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The Road Behind Us
Image’s Founding Generation

When Image was founded in 1989, the cultural landscape looked different than it does today. Religious writers and artists felt cold-shouldered in the public square and often ill at ease within the church. The need for a journal that demonstrated the continuing vitality of contemporary art informed by faith—art that upheld high standards, grappled directly with historic faith traditions, and avoided false uplift—seemed more or less obvious. We asked several members of Image’s founding generation, writers across a number of disciplines, what they see as having changed over those years, whether there’s still a need for a venue like Image, and what our new calling might be.

Kathleen Norris
All the Advantages

YOU CAN COME to know yourself as Jesus’s own beloved without all the fuss and bother of heroin addiction. Well, I knew that, you might be saying, if like me you were raised by parents who offered you unconditional love, teaching by example that God is love. If as a child you were fortunate enough to experience church as joy, singing in youth choirs and learning in Sunday school the Bible stories that continue to have relevance to your life. So what are we to make of the drug-addled young man in Denis Johnson’s disturbing but illuminating novel Jesus’ Son, and the brilliant movie based on the book? When a friend who is a pastor went to see that movie wearing a T-shirt bearing a message from Saint Paul, “Pray without ceasing,” the theater manager rushed up to him and said in an anxious tone, “You know this isn’t a movie about Jesus?” My friend reassured him that he had read the reviews and would be all right.

The novel and the film are very much about Jesus, of course, and what God’s love can do for the least of us, when we least expect it, and maybe even feel we don’t deserve it. In Jesus’s own time, people doubted that anything significant, let alone good, could come out of Nazareth. Many Christians today doubt that religious insight could come from a story about an aimless young man who drifts through casual sexual encounters and flirts disastrously with drugs. His story includes two people close to him overdosing on heroin. But our protagonist survives, and is even transformed, and salvation has to start somewhere. The grace of God—thank God—is more immense than our narrow understanding of it.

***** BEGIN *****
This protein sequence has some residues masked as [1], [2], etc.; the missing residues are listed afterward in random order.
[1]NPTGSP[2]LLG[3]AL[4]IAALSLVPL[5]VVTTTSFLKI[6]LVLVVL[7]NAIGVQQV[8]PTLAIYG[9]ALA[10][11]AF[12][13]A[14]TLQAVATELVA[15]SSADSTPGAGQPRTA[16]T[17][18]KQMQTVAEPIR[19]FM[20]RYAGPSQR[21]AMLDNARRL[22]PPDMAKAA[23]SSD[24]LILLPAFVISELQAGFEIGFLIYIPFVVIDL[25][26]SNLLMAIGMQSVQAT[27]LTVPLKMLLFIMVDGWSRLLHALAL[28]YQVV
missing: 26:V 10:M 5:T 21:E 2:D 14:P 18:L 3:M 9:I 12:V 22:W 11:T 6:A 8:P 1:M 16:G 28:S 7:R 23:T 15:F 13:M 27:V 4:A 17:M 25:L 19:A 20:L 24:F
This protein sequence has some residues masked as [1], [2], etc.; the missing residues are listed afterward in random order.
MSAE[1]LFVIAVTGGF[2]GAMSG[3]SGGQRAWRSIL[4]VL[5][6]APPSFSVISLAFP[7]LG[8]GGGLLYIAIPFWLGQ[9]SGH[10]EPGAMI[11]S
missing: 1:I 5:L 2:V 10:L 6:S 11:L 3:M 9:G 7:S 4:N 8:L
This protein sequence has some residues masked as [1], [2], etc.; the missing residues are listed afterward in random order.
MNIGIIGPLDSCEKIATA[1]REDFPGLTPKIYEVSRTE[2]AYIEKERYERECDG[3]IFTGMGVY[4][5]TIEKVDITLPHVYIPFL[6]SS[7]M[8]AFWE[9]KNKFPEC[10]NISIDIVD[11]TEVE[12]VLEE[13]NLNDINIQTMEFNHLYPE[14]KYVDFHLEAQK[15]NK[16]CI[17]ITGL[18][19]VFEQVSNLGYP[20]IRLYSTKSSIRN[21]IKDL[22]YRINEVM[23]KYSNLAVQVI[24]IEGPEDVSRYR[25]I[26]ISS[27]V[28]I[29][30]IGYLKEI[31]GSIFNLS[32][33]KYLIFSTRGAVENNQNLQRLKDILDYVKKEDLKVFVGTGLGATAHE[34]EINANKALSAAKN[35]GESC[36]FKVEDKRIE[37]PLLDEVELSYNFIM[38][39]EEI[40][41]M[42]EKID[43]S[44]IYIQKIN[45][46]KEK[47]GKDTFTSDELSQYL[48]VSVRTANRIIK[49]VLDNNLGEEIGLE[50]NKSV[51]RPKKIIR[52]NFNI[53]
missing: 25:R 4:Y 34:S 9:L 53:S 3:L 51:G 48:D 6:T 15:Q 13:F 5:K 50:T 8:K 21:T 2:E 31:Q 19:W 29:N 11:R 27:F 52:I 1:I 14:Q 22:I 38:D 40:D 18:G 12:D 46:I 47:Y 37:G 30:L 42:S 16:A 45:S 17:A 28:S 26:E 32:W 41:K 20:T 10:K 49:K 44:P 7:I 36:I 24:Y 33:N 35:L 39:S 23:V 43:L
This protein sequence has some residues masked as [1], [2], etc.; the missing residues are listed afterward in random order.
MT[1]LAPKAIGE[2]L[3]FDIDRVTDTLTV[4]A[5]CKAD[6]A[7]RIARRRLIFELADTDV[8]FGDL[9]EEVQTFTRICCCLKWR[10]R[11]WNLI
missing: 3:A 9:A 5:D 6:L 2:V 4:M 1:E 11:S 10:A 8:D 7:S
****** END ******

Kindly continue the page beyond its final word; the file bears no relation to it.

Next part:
Denis Johnson is doing something that artists have always done and indeed are called to do: to ask us to be moved by the plight of another person, someone we might well avoid on the street. I am always grateful when an artist succeeds in this regard; it can make or break a work of art for me. In the noisy version of The Great Gatsby directed by Baz Luhrmann, one quiet but stunning scene takes place at night in a garden between Gatsby’s mansion and the cottage next door, rented by the writer Nick Caraway. Gatsby has asked Nick to invite his cousin Daisy, Gatsby’s long-lost love, to tea so that he can see her again. Gatsby has a hard time believing that Nick will do this simply as a friend. “It’s a favor, Jay. Just a favor,” Nick says, and Gatsby repeats, “a favor,” in a tone of disbelief and wonder.

That scene brought me to tears, and I recalled a line from the novel, Nick’s father’s admonition: “remember that all the people in this world haven’t had the advantages that you’ve had.” Nick grew up sheltered, in a loving family, while Gatsby’s life has been such that he does not know what a friend is. It’s a holy moment in an otherwise hyperactive film. A moment of pure beauty.

There is plenty of ugliness in this world, and many people are tired of the gratuitous violence, sexual explicitness, and foul language that permeate so many films and novels. But we owe it to artists to give serious consideration to their work, and to try to determine when an artist is not just trying to shock but is offering us something to think about. Even, or perhaps especially, when that something makes us uncomfortable, we might ask if that artist is challenging us, as the prophets challenge us, to see people we find objectionable the way God sees them, as human beings worthy of love.